Last edited: Feb 4, 2007
  5. Feb 4, 2007 #4
    The "2" appears because there are 2 particles: matter & antimatter, and m is the mass of one of them.

    So is the engine turned off at the moment it leaves the earth's surface and no further annihilation occurs? (i.e. the spaceship keeps going upward just by its inertia?)

    And is the the process of mass lost (ldecreasing from 20000kg) finished BEFORE the spaceship is launched? (i.e. maintaining a constant mass as soon as it moves?)

    Should I again assume ZERO kinetic energy of the matter/anti-matter before the collision? But if they are not moving, how can they collide?

    The classical definition of total energy is kinetic + potential energy. I don't understand where the potential energy is accounted for in the total relativistic energy formula. (For example, if an object changes its height, its gravitational potential energy changes...but how come the term "potential energy" isn't appearing in the total relativistic energy equation?)

    Thanks for your help!
  6. Feb 4, 2007 #5


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    The 2 is wrong. The amount of energy depends only on the total mass annihilated (which would already include both matter and antimatter). As the problem is stated, the details of the trip history don't matter. You are only told that when the ship has reached escape velocity the energy debt is the total mass destroyed less an efficiency factor. The mass lost by the 20000kg ship is much less than a gram (as you'll see once you've solved for it). Negigible. KE of the fuel has nothing to do with the problem. Potential energy is a property of a system, not an individual object. Wait, I think I already said that. Think about it!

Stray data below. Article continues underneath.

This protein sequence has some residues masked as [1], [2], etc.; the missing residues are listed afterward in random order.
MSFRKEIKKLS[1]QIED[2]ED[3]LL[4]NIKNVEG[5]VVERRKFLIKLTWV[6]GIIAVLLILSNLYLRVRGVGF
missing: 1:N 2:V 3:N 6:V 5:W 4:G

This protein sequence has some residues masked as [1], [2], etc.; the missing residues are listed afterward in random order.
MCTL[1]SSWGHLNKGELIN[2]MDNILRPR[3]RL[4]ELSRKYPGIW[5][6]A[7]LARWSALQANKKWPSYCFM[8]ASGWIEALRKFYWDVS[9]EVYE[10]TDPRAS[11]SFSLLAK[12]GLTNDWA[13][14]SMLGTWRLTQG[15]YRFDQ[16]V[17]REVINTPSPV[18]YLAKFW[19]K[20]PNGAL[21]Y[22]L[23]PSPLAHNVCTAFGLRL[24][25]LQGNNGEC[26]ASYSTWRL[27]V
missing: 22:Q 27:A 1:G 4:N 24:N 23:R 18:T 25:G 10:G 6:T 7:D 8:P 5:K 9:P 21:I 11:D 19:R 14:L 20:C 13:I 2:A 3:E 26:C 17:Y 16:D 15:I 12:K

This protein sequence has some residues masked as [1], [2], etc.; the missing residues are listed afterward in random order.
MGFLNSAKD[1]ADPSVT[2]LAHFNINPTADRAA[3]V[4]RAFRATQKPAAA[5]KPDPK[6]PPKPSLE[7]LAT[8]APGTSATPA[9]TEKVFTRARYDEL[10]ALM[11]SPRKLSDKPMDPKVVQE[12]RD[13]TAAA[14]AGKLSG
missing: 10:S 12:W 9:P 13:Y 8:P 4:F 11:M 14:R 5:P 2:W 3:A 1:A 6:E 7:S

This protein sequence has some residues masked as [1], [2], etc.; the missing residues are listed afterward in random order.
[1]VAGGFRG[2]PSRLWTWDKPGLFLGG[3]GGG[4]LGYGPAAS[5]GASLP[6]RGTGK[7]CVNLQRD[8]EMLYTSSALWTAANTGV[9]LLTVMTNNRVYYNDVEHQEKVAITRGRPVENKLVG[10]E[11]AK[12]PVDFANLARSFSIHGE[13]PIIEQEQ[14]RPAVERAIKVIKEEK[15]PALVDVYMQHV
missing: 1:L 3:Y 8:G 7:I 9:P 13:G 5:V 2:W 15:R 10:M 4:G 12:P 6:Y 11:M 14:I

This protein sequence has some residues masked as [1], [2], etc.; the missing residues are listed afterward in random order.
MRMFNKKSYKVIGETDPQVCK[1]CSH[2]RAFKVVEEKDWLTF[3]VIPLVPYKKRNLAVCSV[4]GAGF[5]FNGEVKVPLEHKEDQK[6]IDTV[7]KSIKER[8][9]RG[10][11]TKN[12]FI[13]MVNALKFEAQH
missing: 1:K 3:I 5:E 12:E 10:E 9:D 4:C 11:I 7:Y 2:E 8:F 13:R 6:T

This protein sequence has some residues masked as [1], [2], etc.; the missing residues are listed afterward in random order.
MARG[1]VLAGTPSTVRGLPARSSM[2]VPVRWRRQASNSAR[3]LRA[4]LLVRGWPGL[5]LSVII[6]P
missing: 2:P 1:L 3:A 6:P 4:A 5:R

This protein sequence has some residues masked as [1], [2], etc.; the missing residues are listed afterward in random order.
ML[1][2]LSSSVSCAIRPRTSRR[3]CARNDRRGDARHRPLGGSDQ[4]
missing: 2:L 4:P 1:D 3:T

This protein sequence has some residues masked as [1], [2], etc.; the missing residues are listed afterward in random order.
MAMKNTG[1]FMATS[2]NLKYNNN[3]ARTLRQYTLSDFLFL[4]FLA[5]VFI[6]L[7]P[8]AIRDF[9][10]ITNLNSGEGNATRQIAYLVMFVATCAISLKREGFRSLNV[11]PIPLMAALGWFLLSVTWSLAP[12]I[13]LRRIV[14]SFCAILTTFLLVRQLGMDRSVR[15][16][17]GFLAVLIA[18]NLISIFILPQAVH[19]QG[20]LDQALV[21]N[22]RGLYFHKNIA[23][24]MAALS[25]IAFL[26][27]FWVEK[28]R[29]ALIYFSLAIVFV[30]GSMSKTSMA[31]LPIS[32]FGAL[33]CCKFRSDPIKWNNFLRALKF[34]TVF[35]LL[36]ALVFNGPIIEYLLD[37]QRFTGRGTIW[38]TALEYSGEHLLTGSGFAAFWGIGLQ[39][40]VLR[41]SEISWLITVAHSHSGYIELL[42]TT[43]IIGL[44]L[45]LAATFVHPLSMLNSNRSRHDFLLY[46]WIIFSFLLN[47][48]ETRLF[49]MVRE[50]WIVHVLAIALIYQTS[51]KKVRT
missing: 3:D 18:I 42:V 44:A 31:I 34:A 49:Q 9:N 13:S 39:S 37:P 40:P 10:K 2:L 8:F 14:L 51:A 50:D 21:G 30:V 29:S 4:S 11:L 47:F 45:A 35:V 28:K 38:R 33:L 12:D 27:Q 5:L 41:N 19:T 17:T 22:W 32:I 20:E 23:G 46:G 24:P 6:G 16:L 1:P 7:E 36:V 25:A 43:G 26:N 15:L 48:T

7. Feb 4, 2007 #6
    I'm very sorry, I don't quite get it...

    In the other post, I also used 2mc^2 as the intrinsic energy to do a similar calculation.
    Please see:

    If I let "m" be the mass of ONLY the matter and let "m" be the mass of ONLY the antimatter, shouldn't the total intrinsic energy be mc^2+mc^2=2mc^2?

    Say for example, if I get the answer for "m" to be m=12g, then I can say 12g of matter AND 12g of antimatter is needed for the spaceship to achieve escape velocity, right? (An EQUAL amount of matter and antimatter annilhilate, yes?)
  8. Feb 5, 2007 #7


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    Ok. You are correct. Whether the 2 is there or not simply depends on what 'm' means. If 'm' means total mass (matter and antimatter) then no 2. If 'm' means 'matter only (not antimatter) then there is a 2. Just be clear what m is when you state the answer. EQUAL, right.
  9. Feb 5, 2007 #8
    I see!

    By the way, thanks for your help!